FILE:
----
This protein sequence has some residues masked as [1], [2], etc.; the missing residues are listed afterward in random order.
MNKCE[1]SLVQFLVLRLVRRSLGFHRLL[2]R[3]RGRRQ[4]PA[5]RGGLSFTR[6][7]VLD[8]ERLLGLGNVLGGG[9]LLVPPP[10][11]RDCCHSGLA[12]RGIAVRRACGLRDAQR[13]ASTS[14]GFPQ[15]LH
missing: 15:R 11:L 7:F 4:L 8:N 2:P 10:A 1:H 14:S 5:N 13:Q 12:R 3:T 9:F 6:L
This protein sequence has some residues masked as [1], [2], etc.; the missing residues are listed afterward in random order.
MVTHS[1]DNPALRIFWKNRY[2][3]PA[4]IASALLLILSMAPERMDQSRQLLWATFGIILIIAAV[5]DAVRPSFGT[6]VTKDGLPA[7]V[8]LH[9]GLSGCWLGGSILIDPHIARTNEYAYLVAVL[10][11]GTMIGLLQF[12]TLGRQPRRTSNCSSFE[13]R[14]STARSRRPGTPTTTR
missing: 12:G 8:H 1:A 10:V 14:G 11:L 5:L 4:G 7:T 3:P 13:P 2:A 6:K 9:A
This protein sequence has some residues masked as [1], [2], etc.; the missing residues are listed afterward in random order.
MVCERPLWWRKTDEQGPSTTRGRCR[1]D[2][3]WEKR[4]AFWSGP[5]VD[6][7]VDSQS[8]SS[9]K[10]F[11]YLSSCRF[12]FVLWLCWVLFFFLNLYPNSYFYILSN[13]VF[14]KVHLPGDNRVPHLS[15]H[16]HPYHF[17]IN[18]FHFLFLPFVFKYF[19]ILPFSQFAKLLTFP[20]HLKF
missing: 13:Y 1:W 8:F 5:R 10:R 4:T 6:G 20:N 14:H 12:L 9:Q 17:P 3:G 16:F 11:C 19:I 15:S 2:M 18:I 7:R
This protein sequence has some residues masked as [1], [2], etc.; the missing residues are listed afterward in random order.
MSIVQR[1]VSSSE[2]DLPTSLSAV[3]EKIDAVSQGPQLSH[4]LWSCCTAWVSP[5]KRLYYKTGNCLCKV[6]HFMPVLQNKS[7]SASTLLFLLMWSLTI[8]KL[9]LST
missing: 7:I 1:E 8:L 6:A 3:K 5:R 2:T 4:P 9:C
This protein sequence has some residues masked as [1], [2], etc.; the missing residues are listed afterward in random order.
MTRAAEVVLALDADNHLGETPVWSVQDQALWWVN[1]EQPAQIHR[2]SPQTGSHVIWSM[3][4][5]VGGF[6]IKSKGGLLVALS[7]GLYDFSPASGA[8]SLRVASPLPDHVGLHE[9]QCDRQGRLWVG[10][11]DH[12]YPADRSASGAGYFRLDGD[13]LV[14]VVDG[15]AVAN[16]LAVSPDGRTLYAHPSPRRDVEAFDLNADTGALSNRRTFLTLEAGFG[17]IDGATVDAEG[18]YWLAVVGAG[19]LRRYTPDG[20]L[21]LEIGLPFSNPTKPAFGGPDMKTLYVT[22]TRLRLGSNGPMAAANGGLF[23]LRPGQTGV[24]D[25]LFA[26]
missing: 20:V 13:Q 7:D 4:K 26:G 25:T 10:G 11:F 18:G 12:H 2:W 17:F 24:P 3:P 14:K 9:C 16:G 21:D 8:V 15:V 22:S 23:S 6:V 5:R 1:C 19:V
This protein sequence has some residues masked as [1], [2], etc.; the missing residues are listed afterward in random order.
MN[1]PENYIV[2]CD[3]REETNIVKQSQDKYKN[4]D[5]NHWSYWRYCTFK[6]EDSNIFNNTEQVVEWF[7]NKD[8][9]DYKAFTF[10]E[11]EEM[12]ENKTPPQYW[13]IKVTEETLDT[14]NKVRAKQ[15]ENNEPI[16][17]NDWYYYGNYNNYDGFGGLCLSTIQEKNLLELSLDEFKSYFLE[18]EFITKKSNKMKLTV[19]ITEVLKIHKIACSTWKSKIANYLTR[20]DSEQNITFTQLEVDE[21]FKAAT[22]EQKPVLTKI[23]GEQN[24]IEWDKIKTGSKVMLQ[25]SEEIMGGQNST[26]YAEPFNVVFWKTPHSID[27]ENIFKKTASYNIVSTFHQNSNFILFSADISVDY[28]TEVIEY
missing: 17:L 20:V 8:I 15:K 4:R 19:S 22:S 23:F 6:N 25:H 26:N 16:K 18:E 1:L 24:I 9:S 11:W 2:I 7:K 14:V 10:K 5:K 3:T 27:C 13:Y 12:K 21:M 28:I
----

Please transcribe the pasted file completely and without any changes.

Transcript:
This protein sequence has some residues masked as [1], [2], etc.; the missing residues are listed afterward in random order.
MNKCE[1]SLVQFLVLRLVRRSLGFHRLL[2]R[3]RGRRQ[4]PA[5]RGGLSFTR[6][7]VLD[8]ERLLGLGNVLGGG[9]LLVPPP[10][11]RDCCHSGLA[12]RGIAVRRACGLRDAQR[13]ASTS[14]GFPQ[15]LH
missing: 15:R 11:L 7:F 4:L 8:N 2:P 10:A 1:H 14:S 5:N 13:Q 12:R 3:T 9:F 6:L
This protein sequence has some residues masked as [1], [2], etc.; the missing residues are listed afterward in random order.
MVTHS[1]DNPALRIFWKNRY[2][3]PA[4]IASALLLILSMAPERMDQSRQLLWATFGIILIIAAV[5]DAVRPSFGT[6]VTKDGLPA[7]V[8]LH[9]GLSGCWLGGSILIDPHIARTNEYAYLVAVL[10][11]GTMIGLLQF[12]TLGRQPRRTSNCSSFE[13]R[14]STARSRRPGTPTTTR
missing: 12:G 8:H 1:A 10:V 14:G 11:L 5:L 4:G 7:T 3:P 13:P 2:A 6:K 9:A
This protein sequence has some residues masked as [1], [2], etc.; the missing residues are listed afterward in random order.
MVCERPLWWRKTDEQGPSTTRGRCR[1]D[2][3]WEKR[4]AFWSGP[5]VD[6][7]VDSQS[8]SS[9]K[10]F[11]YLSSCRF[12]FVLWLCWVLFFFLNLYPNSYFYILSN[13]VF[14]KVHLPGDNRVPHLS[15]H[16]HPYHF[17]IN[18]FHFLFLPFVFKYF[19]ILPFSQFAKLLTFP[20]HLKF
missing: 13:Y 1:W 8:F 5:R 10:R 4:T 6:G 20:N 14:H 12:L 9:Q 17:P 3:G 16:F 11:C 19:I 15:S 2:M 18:I 7:R
This protein sequence has some residues masked as [1], [2], etc.; the missing residues are listed afterward in random order.
MSIVQR[1]VSSSE[2]DLPTSLSAV[3]EKIDAVSQGPQLSH[4]LWSCCTAWVSP[5]KRLYYKTGNCLCKV[6]HFMPVLQNKS[7]SASTLLFLLMWSLTI[8]KL[9]LST
missing: 7:I 1:E 8:L 6:A 3:K 5:R 2:T 4:P 9:C
This protein sequence has some residues masked as [1], [2], etc.; the missing residues are listed afterward in random order.
MTRAAEVVLALDADNHLGETPVWSVQDQALWWVN[1]EQPAQIHR[2]SPQTGSHVIWSM[3][4][5]VGGF[6]IKSKGGLLVALS[7]GLYDFSPASGA[8]SLRVASPLPDHVGLHE[9]QCDRQGRLWVG[10][11]DH[12]YPADRSASGAGYFRLDGD[13]LV[14]VVDG[15]AVAN[16]LAVSPDGRTLYAHPSPRRDVEAFDLNADTGALSNRRTFLTLEAGFG[17]IDGATVDAEG[18]YWLAVVGAG[19]LRRYTPDG[20]L[21]LEIGLPFSNPTKPAFGGPDMKTLYVT[22]TRLRLGSNGPMAAANGGLF[23]LRPGQTGV[24]D[25]LFA[26]
missing: 20:V 13:Q 7:D 4:K 26:G 25:T 10:G 11:F 18:G 12:H 2:W 17:F 24:P 3:P 14:K 9:C 16:G 21:D 8:V 15:V 22:S 23:S 6:V 5:R 1:C 19:V
This protein sequence has some residues masked as [1], [2], etc.; the missing residues are listed afterward in random order.
MN[1]PENYIV[2]CD[3]REETNIVKQSQDKYKN[4]D[5]NHWSYWRYCTFK[6]EDSNIFNNTEQVVEWF[7]NKD[8][9]DYKAFTF[10]E[11]EEM[12]ENKTPPQYW[13]IKVTEETLDT[14]NKVRAKQ[15]ENNEPI[16][17]NDWYYYGNYNNYDGFGGLCLSTIQEKNLLELSLDEFKSYFLE[18]EFITKKSNKMKLTV[19]ITEVLKIHKIACSTWKSKIANYLTR[20]DSEQNITFTQLEVDE[21]FKAAT[22]EQKPVLTKI[23]GEQN[24]IEWDKIKTGSKVMLQ[25]SEEIMGGQNST[26]YAEPFNVVFWKTPHSID[27]ENIFKKTASYNIVSTFHQNSNFILFSADISVDY[28]TEVIEY
missing: 17:L 20:V 8:I 15:K 4:R 19:S 22:S 23:F 6:N 25:H 26:N 16:K 18:E 1:L 24:I 9:S 11:W 2:I 7:K 14:V 10:K 5:K 3:T 27:C 13:Y 12:K 21:M 28:I